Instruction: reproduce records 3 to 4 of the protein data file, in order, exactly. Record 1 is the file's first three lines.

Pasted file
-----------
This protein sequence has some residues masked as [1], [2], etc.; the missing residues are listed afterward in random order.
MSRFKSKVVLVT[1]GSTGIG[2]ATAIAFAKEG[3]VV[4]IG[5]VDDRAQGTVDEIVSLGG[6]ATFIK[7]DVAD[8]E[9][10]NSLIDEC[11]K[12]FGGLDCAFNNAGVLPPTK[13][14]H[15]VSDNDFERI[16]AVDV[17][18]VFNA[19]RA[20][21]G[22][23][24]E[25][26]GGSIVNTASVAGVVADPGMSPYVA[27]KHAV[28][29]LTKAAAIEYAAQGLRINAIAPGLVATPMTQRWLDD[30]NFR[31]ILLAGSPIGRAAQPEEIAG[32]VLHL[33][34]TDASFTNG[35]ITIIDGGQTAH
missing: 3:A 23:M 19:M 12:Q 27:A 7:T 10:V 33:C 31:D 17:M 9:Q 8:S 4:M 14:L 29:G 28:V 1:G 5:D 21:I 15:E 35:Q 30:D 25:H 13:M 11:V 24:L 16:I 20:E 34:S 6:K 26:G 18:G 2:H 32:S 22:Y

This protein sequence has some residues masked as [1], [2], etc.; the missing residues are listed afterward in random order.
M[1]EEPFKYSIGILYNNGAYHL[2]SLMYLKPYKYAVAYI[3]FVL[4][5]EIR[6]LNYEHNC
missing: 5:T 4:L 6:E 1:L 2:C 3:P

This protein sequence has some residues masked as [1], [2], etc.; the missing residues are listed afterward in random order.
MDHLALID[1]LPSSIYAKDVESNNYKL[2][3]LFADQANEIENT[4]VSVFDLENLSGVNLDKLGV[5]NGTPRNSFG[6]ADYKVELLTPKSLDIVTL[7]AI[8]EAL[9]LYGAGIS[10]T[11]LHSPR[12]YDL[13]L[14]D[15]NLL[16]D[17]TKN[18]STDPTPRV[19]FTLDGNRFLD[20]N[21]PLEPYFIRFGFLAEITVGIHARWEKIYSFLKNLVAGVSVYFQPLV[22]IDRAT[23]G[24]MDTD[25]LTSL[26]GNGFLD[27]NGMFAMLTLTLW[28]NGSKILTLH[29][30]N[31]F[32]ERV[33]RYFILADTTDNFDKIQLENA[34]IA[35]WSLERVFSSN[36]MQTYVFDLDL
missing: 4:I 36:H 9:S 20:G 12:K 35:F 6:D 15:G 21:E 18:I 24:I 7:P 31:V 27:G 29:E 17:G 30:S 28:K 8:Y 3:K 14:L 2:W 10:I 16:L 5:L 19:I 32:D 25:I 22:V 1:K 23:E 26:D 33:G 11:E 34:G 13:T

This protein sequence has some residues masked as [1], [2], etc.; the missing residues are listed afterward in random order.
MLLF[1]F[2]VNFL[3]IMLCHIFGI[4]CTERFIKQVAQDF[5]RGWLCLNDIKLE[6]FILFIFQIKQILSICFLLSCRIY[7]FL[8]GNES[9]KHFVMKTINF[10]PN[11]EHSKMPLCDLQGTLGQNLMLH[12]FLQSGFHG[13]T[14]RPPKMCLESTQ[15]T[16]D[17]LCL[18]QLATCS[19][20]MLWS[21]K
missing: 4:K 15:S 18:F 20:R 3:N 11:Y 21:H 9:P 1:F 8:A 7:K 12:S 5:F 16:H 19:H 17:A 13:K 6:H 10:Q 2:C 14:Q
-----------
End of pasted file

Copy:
This protein sequence has some residues masked as [1], [2], etc.; the missing residues are listed afterward in random order.
MDHLALID[1]LPSSIYAKDVESNNYKL[2][3]LFADQANEIENT[4]VSVFDLENLSGVNLDKLGV[5]NGTPRNSFG[6]ADYKVELLTPKSLDIVTL[7]AI[8]EAL[9]LYGAGIS[10]T[11]LHSPR[12]YDL[13]L[14]D[15]NLL[16]D[17]TKN[18]STDPTPRV[19]FTLDGNRFLD[20]N[21]PLEPYFIRFGFLAEITVGIHARWEKIYSFLKNLVAGVSVYFQPLV[22]IDRAT[23]G[24]MDTD[25]LTSL[26]GNGFLD[27]NGMFAMLTLTLW[28]NGSKILTLH[29][30]N[31]F[32]ERV[33]RYFILADTTDNFDKIQLENA[34]IA[35]WSLERVFSSN[36]MQTYVFDLDL
missing: 4:I 36:H 9:S 20:G 12:K 35:F 6:D 15:G 21:E 18:I 24:I 7:P 31:V 27:G 29:E 17:G 30:S 28:K 8:Y 3:K 14:L 2:W 10:I 16:L 5:L 19:I 32:D 25:I 22:V 1:K 23:E 26:D 33:G 11:E 34:G 13:T

This protein sequence has some residues masked as [1], [2], etc.; the missing residues are listed afterward in random order.
MLLF[1]F[2]VNFL[3]IMLCHIFGI[4]CTERFIKQVAQDF[5]RGWLCLNDIKLE[6]FILFIFQIKQILSICFLLSCRIY[7]FL[8]GNES[9]KHFVMKTINF[10]PN[11]EHSKMPLCDLQGTLGQNLMLH[12]FLQSGFHG[13]T[14]RPPKMCLESTQ[15]T[16]D[17]LCL[18]QLATCS[19][20]MLWS[21]K
missing: 4:K 15:S 18:F 20:R 3:N 11:Y 21:H 9:P 1:F 8:A 7:K 12:S 5:F 16:H 19:H 17:A 13:K 6:H 10:Q 2:C 14:Q